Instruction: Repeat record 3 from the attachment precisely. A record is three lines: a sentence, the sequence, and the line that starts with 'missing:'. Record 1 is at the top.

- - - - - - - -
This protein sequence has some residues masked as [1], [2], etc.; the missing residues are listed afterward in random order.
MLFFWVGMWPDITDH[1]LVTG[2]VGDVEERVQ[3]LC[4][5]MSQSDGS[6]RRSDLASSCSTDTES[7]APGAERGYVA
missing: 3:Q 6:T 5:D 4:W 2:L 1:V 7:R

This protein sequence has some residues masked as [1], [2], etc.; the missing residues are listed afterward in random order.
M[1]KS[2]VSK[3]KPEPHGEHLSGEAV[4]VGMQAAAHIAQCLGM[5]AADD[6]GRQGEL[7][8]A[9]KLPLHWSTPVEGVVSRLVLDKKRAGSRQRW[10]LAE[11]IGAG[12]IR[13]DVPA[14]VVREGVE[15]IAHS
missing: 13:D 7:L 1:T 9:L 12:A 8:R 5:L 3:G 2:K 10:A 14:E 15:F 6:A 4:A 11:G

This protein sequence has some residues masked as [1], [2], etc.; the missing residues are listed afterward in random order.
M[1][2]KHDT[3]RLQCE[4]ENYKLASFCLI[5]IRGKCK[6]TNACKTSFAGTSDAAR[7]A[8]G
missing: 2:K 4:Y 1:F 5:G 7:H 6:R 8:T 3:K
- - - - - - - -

This protein sequence has some residues masked as [1], [2], etc.; the missing residues are listed afterward in random order.
M[1][2]KHDT[3]RLQCE[4]ENYKLASFCLI[5]IRGKCK[6]TNACKTSFAGTSDAAR[7]A[8]G
missing: 2:K 4:Y 1:F 5:G 7:H 6:R 8:T 3:K